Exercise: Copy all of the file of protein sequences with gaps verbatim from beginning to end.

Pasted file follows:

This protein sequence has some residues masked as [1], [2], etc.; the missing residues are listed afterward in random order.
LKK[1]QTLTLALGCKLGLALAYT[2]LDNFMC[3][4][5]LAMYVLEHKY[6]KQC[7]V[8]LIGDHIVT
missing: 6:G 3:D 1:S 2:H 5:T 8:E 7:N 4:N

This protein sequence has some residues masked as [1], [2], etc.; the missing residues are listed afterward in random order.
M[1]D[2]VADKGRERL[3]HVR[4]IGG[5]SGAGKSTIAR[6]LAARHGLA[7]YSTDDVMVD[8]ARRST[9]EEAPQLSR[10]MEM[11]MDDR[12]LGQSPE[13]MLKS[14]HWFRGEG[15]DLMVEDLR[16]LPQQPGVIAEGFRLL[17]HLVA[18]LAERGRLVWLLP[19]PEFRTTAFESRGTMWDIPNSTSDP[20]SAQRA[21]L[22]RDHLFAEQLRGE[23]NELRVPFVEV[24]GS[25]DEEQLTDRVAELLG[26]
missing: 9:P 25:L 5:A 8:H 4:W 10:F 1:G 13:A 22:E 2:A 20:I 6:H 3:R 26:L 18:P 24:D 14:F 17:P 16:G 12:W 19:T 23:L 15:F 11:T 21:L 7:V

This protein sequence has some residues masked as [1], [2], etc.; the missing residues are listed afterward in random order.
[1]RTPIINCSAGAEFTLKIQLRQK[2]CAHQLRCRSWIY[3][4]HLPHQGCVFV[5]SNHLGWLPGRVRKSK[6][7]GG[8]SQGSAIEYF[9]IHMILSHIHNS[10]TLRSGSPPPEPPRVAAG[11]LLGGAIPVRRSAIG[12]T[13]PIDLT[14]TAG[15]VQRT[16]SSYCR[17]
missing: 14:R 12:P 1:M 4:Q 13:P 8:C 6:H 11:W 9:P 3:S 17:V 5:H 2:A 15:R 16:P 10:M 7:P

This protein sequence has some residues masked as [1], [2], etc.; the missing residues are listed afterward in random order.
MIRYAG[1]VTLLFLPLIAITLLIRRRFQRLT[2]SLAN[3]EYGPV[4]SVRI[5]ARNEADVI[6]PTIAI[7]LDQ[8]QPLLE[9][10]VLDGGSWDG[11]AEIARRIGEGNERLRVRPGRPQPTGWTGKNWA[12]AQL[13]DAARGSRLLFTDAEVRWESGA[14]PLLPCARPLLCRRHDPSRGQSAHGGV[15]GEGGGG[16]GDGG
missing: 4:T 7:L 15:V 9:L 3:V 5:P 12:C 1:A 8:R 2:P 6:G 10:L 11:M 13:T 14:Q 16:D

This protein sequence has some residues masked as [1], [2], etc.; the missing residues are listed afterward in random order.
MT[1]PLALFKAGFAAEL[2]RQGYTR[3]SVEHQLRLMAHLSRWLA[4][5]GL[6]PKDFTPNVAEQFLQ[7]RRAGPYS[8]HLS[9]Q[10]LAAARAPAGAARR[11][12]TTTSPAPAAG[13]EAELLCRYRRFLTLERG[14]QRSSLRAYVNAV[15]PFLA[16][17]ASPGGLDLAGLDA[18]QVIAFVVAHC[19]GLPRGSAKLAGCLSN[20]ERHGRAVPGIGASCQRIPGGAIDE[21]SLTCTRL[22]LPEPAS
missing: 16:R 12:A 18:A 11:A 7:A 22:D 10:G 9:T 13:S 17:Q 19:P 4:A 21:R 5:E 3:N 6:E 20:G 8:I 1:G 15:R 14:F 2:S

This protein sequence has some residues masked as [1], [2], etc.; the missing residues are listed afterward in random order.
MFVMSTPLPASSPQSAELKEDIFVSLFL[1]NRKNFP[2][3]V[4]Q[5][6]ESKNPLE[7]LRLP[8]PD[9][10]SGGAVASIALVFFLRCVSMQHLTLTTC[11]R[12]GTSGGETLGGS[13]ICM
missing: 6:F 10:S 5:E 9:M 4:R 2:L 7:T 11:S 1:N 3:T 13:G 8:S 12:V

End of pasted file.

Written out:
This protein sequence has some residues masked as [1], [2], etc.; the missing residues are listed afterward in random order.
LKK[1]QTLTLALGCKLGLALAYT[2]LDNFMC[3][4][5]LAMYVLEHKY[6]KQC[7]V[8]LIGDHIVT
missing: 6:G 3:D 1:S 2:H 5:T 8:E 7:N 4:N

This protein sequence has some residues masked as [1], [2], etc.; the missing residues are listed afterward in random order.
M[1]D[2]VADKGRERL[3]HVR[4]IGG[5]SGAGKSTIAR[6]LAARHGLA[7]YSTDDVMVD[8]ARRST[9]EEAPQLSR[10]MEM[11]MDDR[12]LGQSPE[13]MLKS[14]HWFRGEG[15]DLMVEDLR[16]LPQQPGVIAEGFRLL[17]HLVA[18]LAERGRLVWLLP[19]PEFRTTAFESRGTMWDIPNSTSDP[20]SAQRA[21]L[22]RDHLFAEQLRGE[23]NELRVPFVEV[24]GS[25]DEEQLTDRVAELLG[26]
missing: 9:P 25:L 5:A 8:H 4:W 10:F 1:G 13:A 22:E 2:A 20:I 6:H 3:R 26:L 18:P 24:D 14:F 17:P 16:G 12:W 19:T 23:L 15:F 11:T 21:L 7:V

This protein sequence has some residues masked as [1], [2], etc.; the missing residues are listed afterward in random order.
[1]RTPIINCSAGAEFTLKIQLRQK[2]CAHQLRCRSWIY[3][4]HLPHQGCVFV[5]SNHLGWLPGRVRKSK[6][7]GG[8]SQGSAIEYF[9]IHMILSHIHNS[10]TLRSGSPPPEPPRVAAG[11]LLGGAIPVRRSAIG[12]T[13]PIDLT[14]TAG[15]VQRT[16]SSYCR[17]
missing: 14:R 12:P 1:M 4:Q 13:P 8:C 6:H 11:W 9:P 3:S 17:V 5:H 2:A 15:R 16:P 10:M 7:P

This protein sequence has some residues masked as [1], [2], etc.; the missing residues are listed afterward in random order.
MIRYAG[1]VTLLFLPLIAITLLIRRRFQRLT[2]SLAN[3]EYGPV[4]SVRI[5]ARNEADVI[6]PTIAI[7]LDQ[8]QPLLE[9][10]VLDGGSWDG[11]AEIARRIGEGNERLRVRPGRPQPTGWTGKNWA[12]AQL[13]DAARGSRLLFTDAEVRWESGA[14]PLLPCARPLLCRRHDPSRGQSAHGGV[15]GEGGGG[16]GDGG
missing: 4:T 7:L 15:V 9:L 3:V 5:P 12:C 1:A 8:R 2:P 6:G 10:L 11:M 13:T 14:Q 16:D

This protein sequence has some residues masked as [1], [2], etc.; the missing residues are listed afterward in random order.
MT[1]PLALFKAGFAAEL[2]RQGYTR[3]SVEHQLRLMAHLSRWLA[4][5]GL[6]PKDFTPNVAEQFLQ[7]RRAGPYS[8]HLS[9]Q[10]LAAARAPAGAARR[11][12]TTTSPAPAAG[13]EAELLCRYRRFLTLERG[14]QRSSLRAYVNAV[15]PFLA[16][17]ASPGGLDLAGLDA[18]QVIAFVVAHC[19]GLPRGSAKLAGCLSN[20]ERHGRAVPGIGASCQRIPGGAIDE[21]SLTCTRL[22]LPEPAS
missing: 16:R 12:A 18:A 11:A 7:A 22:D 10:G 9:T 13:S 17:Q 19:P 4:A 21:R 5:E 3:N 6:E 20:G 8:I 1:G 15:R 14:F 2:S

This protein sequence has some residues masked as [1], [2], etc.; the missing residues are listed afterward in random order.
MFVMSTPLPASSPQSAELKEDIFVSLFL[1]NRKNFP[2][3]V[4]Q[5][6]ESKNPLE[7]LRLP[8]PD[9][10]SGGAVASIALVFFLRCVSMQHLTLTTC[11]R[12]GTSGGETLGGS[13]ICM
missing: 6:F 10:S 5:E 9:M 4:R 2:L 7:T 11:S 1:N 3:T 13:G 8:S 12:V